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From Anxiety to Peace: Taming the Beast of Anxiety.

Updated: Apr 9, 2019

Anxiety is at the core of most primary care visits and often the result of false alarms for ER trips.

Anxiety plays a significant role in cardiac, digestive, and nervous system issues. It has a way to alter our very physiology and alarm our physical body into "fight or flight" symptoms such as rapid heart rate, shortness of breath, trembling, hyperventilating and sweating (just to name a few.) These symptoms masks themselves as physical problems but often the root is anxiety untamed.

Having some tools to reach for during episodes of anxiety can free you from it's snare. Read on for my top 5 tools!

1. BREATH DEEP (diaphragmatic breathing).

Sit comfortably, close your eyes, and breath in through your nose deeply & slowly to a count of 10 then exhale through your mouth to a count of 10. When interrupting the fast, shallow breathing that comes along with anxiety/panic "fight or flight" we change the message to our brain and this triggers the body's normal relaxation response. Breath in through your nose and out through your mouth....SLOWLY. The chest does not rise but the belly expands with the inhalation.

2. RELAXATION TECHNIQUES: PMR (Progressive Muscle Relaxation)

There are numerous relaxation techniques that can calm the nervous system and decrease the fight or flight response but one such technique is progressive muscle relaxation (PMR). This exercise is used to manage anxiety by systematically tensing and releasing one muscle group at a time from your feet to your head.

You can lie down or sit in a chair for this exercise.

Start by:

1. Tensing your feet by scrunching up your toes tightly for a slow count of 5 and releasing the tension and allowing yourself to feel the relaxation for several seconds (about 20.) Repeat 2X's

2. Move up your body by squeezing your knees together for a count of 5, then release. Repeat 2X's

3. Squeeze/tense your gluteal muscles in your bottom for a count of 5, then release. Repeat 2X's

4. Make a fist with your hands and bring your arms close to your body and tighten them against your chest for a count of 5, then release and let your arms falls to your side.

Repeat 2X's

5. Shrug your shoulders up towards your ears for a slow count of 5 then let your shoulders drop.. Repeat 2X's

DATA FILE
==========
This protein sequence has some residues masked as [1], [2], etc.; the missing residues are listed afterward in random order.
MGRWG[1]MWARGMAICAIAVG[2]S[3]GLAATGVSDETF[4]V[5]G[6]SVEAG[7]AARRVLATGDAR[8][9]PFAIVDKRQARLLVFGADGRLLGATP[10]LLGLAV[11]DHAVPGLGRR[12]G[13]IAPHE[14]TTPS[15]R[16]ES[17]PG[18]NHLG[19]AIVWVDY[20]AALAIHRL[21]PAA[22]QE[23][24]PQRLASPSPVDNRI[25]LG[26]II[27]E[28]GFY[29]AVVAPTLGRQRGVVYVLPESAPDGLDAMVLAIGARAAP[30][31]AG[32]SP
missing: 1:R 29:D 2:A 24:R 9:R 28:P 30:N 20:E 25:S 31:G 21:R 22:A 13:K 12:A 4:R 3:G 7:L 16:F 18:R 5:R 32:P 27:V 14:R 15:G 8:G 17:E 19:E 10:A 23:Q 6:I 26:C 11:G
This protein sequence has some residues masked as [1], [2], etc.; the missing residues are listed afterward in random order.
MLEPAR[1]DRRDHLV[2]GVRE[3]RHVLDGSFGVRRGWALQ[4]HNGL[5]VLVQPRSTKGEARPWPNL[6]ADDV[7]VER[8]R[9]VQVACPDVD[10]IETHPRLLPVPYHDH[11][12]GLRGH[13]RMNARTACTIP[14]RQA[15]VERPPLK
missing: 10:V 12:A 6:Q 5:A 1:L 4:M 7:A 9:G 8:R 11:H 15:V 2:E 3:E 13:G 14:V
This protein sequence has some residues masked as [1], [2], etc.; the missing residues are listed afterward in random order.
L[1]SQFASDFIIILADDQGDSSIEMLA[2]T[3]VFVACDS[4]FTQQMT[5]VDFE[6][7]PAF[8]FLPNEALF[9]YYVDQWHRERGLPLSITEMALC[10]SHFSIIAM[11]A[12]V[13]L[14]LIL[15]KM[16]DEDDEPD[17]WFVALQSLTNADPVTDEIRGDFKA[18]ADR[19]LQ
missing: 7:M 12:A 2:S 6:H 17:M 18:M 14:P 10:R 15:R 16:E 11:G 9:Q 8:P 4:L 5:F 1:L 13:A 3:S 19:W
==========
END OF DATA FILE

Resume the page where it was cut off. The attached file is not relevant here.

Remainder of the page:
6. Scrunch up your facial muscles for a count of 5 then release and feel your face relax. Repeat 2X's.

By systematically tensing and releasing these muscle groups your body will compare the difference in sensations (from tension to relaxation) and this will tell the body that it is safe to release anxiety and move to homeostasis.


When you have anxiety, exercise may seem like the last thing you want to do but exercise has a very beneficial effect on reducing anxiety. Further, exercising outside is doubly effective as it changes the environment and allows for greater oxygen to flood the system thus interrupting or breaking through anxiety. Some experts say that a 20 min brisk walk can reduce anxiety significantly, especially for those with mild anxiety.


Anxiety often pushes people towards over eating or not eating at all. Be careful what you are (or are not) putting into your body for it can greatly increase or decrease your anxiety.

Drinking water is probably the best way to ensure your body is working properly and not moving toward dehydration (which also alters body functions that mimic anxiety.) Further, be careful of your caffeine and sugar intake as too much will be sure to physiologically bring on symptoms of anxiety or increase it.

According to, the following foods help with reducing anxiety on a metabolic level: Berries, Spinach, Oatmeal, Dark Chocolate, Oysters, Oranges, Sardines, Green Tea, Sauerkraut and Liver.


Anxiety often leads to social isolation and you can lose the focus of your support system. When anxious, reaching out to your trusted friend, mentor, sponsor or therapist can greatly decrease the swell of anxiety as speaking about the issue releases it from ballooning within you. This immediately calms the brain as there is connection made and not the reflex to instinctually flee. Connection grounds us and calms the parasympathetic nervous system inviting our body to "rest and digest" which is the opposite of the anxiety that comes along with "fight or flight."

Next time you feel that familiar twinge of anxiety, try using these tools and observe how they can significantly reduce your "fight or flight" response. The better you get at them (with practice) the more quickly you can tame this unwelcome beast!

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1 Comment

Thank you for these tips. My anxiety comes from getting on an elevator or airplane. Now I have the tools to help with this. God Bless You.

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